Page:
Gezerite

Gezerite refers to both the people of Gezer and the ethnic group to which they belong. Little is known about their origins except that Gezerites are obviously not Mulan, Nar, Raumvira, Imaskari, Tuigan or Shou. Physically, they are black-skinned like some Shaaran tribes, but unlike them they are also tall and fine-featured. Mulan people in particular, but also many others in Faerun, find Gezerites almost irresistibly handsome. Men are often very well conditioned, especially if they are wealthy. Gezerites have thick, woolly hair which is usually worn in rows or dreadlocks for people of ordinary status, but nobles often prefer a large, bushy halo. For women, any style can be found, including shaven. Clothing is usually pure white when relaxing at home, but brightly colored when out on the street. Gezerites prefer the colors red, green, black and yellow. When jewelry is worn, men prefer gold while women wear silver.

The language of these people, which uses the Thorass alphabet, is also called Gezerite, and bears a resemblance to Turmic, spoken by the modern-day Turami people. The Turami were formerly found throughout Mulhorand, Unther and Chessenta prior to the fall of Imaskar, when the Mulan seized much of this territory and drove them in the direction of modern-day Turmish. This and other historical clues suggest that the Gezerites may be descendants of an ancient group of Turami that moved east against the Mulan tide and became stranded in their present location.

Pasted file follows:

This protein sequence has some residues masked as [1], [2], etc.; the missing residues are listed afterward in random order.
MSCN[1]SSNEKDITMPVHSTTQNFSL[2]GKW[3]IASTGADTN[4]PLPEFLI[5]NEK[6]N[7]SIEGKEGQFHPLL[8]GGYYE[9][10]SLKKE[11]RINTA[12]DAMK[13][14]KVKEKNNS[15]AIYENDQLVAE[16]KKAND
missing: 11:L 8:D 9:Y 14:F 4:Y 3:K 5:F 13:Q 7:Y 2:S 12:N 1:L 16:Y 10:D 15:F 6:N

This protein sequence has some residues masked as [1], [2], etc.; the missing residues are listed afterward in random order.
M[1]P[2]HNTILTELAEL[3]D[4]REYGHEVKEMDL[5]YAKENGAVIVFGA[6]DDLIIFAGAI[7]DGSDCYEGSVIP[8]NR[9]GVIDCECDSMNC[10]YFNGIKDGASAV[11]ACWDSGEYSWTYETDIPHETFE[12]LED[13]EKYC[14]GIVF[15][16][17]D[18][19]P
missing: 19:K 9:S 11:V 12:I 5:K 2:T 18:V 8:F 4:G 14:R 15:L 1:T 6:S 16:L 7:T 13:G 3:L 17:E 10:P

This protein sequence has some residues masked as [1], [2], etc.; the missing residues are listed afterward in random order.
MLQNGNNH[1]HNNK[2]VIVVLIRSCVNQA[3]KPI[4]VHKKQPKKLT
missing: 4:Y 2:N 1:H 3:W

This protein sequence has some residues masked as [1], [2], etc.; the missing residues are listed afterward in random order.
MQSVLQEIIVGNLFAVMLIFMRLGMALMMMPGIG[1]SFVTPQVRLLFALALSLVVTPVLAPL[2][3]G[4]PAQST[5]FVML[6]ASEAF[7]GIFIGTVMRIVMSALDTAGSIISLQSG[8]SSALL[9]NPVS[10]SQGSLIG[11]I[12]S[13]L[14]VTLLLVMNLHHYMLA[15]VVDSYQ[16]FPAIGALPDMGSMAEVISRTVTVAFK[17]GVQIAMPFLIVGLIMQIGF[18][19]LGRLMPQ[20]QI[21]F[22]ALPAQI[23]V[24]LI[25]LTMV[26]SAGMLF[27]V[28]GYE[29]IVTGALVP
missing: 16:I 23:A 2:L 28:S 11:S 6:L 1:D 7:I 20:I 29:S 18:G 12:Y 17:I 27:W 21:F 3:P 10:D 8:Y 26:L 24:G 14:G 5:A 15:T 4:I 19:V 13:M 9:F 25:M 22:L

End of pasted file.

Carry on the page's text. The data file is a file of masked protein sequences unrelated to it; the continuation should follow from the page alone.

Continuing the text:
Gezerites are deeply religious, being devout followers of Dedeism. Most are farmers, producing staples such as grain and vegetables, but also honey wine and coffee, a valuable caravan commodity. In the cities such as Gondar, the capital, craftsmen and merchants are found, producing and trading a wide variety of religious and secular goods. A great many Gezerites are officials of the church, called the Ge’ez. Gezerites share a few recognizable customs with their distant cousins the Turami. Gezerite men are fond of beards and often trim them perfectly square in the style that, in The Western Realms, is seen as distinctive to Turmish. When visiting a Gezerite home, one is expected to bring a small dish of sweets or nuts, another Turmic custom. As in Turmish, the dish itself is usually a human skull, often an ancestor, which is sometimes draped in silk or inlaid with gems, precious metals, or copper (if the family is not wealthy). In Gezer, the skull dish is seen as one more reminder of the way in which Dede has defeated death for his believers.

Gezerite

The Widow Harun KevinHenehan KevinHenehan